Successful turkey outing was “not a textbook hunt”
Mark Shirey of Norway, S.C. has been turkey hunting his whole life, but he’d never killed one with multiple beards until this past Tuesday, March 24. While hunting with his wife in Colleton County, he killed a whopper of a gobbler that had 11 beards.
“I’m still just blown away by the whole thing. I never would have expected to kill a bird like that. I was actually trying to help my wife kill a turkey because she’s so limited on time with the kids and all. And it was definitely not a textbook hunt,” said Shirey.
The Shirey family started Team Terror a few years ago, and they sometimes video their hunts. Shirey said he was glad he didn’t have the camera there to distract him Tuesday.
“It’s just something we started for fun. We like to video our hunts but sometimes it just doesn’t work out. I’m glad I didn’t have the camera Tuesday because I’m not sure I would have killed this bird if I’d been trying to capture the hunt on video,” he said.
After doing some limited scouting over the weekend that did not produce any promise, Shirey and his wife Jordan headed to the field Tuesday around 3 p.m. It had rained earlier in the day, and when they arrived, some turkeys were already in the clearing. But when Shirey called to them, they didn’t even acknowledge the call.
“When those turkeys left, we tried to get something started with some other ones we heard, but that didn’t work out either,” he said.
Trophy turkey tried to sneak in the back door
Settling in for the long haul, Shirey put his back to the field, ensuring no turkeys would sneak up behind them unnoticed.
“In that spot, we’ve had them sneak up through the woods behind us in the past. So I was making sure that didn’t happen. Jordan was facing the field, and after a while, I had a turkey reply to my call. Then I saw three turkeys. They were sneaking up through the woods. I could tell two were jakes but I thought I saw a long beard on this one.”
“I tried to get Jordan to turn around so she could shoot it. But she was worried the movement would scare them away. She said she’d rather me shoot it,” he said.
The two jakes split away from the bigger turkey, which picked up the pace and quickly cut the distance between him and Shirey. It didn’t strut, didn’t gobble, and didn’t bow up like most gobblers do. It just came in quickly. At 30 yards, the hunter pulled the trigger on his Remington 870 12-gauge, sending the load of No. 5 shot from his 3 1/2-inch shell. The turkey dropped.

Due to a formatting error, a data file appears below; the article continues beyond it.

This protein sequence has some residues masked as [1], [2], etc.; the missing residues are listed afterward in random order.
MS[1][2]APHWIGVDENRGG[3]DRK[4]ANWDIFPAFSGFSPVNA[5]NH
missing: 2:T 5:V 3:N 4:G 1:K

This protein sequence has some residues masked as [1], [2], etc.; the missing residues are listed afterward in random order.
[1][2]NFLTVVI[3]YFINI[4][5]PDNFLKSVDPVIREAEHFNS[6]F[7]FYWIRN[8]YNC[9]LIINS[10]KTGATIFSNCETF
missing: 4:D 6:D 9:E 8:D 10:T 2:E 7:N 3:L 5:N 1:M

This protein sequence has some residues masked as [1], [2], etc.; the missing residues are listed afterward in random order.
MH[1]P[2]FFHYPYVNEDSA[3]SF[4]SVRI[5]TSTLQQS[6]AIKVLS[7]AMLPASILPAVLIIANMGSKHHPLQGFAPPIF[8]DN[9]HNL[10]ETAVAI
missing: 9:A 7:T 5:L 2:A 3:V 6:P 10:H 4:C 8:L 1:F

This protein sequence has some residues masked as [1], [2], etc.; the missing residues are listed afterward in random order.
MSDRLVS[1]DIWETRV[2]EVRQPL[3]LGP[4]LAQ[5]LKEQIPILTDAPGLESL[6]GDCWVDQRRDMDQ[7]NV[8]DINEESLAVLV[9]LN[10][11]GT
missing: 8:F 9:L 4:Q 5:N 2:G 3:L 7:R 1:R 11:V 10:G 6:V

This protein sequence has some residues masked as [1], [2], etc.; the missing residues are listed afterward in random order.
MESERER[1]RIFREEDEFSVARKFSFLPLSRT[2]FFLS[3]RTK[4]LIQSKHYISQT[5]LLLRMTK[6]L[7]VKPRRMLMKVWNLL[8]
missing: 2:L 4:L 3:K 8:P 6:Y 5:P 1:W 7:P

“I was sure I had seen a long beard. But right away, I second guessed myself. ‘Did I just shoot a jake?’ and when I picked it up and saw the spurs, I thought ‘oh man.’”
The 3/4-inch spurs didn’t impress Shirey. But as his wife took a closer look at the bird, she got excited. They Shirey saw what she was looking at — 11 beards.
Turkey will likely make top 5 in NWTF’s South Carolina records list
“It still seems so unreal. I just never would have thought something like this would happen to us. We kept counting the beards over and over, thinking we were counting some of them twice. It’s an awesome experience, and I’m glad I got to experience it with my wife. And I owe her a big one for letting me shoot it!” Shirey said.
The beards totaled more than 60 inches in length. Their sizes in order were 4 3/4 inches, 10 inches, 7 inches, 5 1/2 inches, 7 inches, 5 3/4 inches, 5 1/2 inches, 4 1/4 inches, 4 3/4 inches, 4 3/4 inches, and 1 1/2 inches. The turkey weighed about 20 pounds.
Shirey is expecting to have the turkey officially scored by an NWTF local chapter board member. Shirey’s rough estimate puts the score at 155. This should land the turkey in South Carolina’s top five in the NWTF records.
Once the official scoring is complete, Shirey will be dropping the bird off at Pernell’s Taxidermy to have a full body mount completed.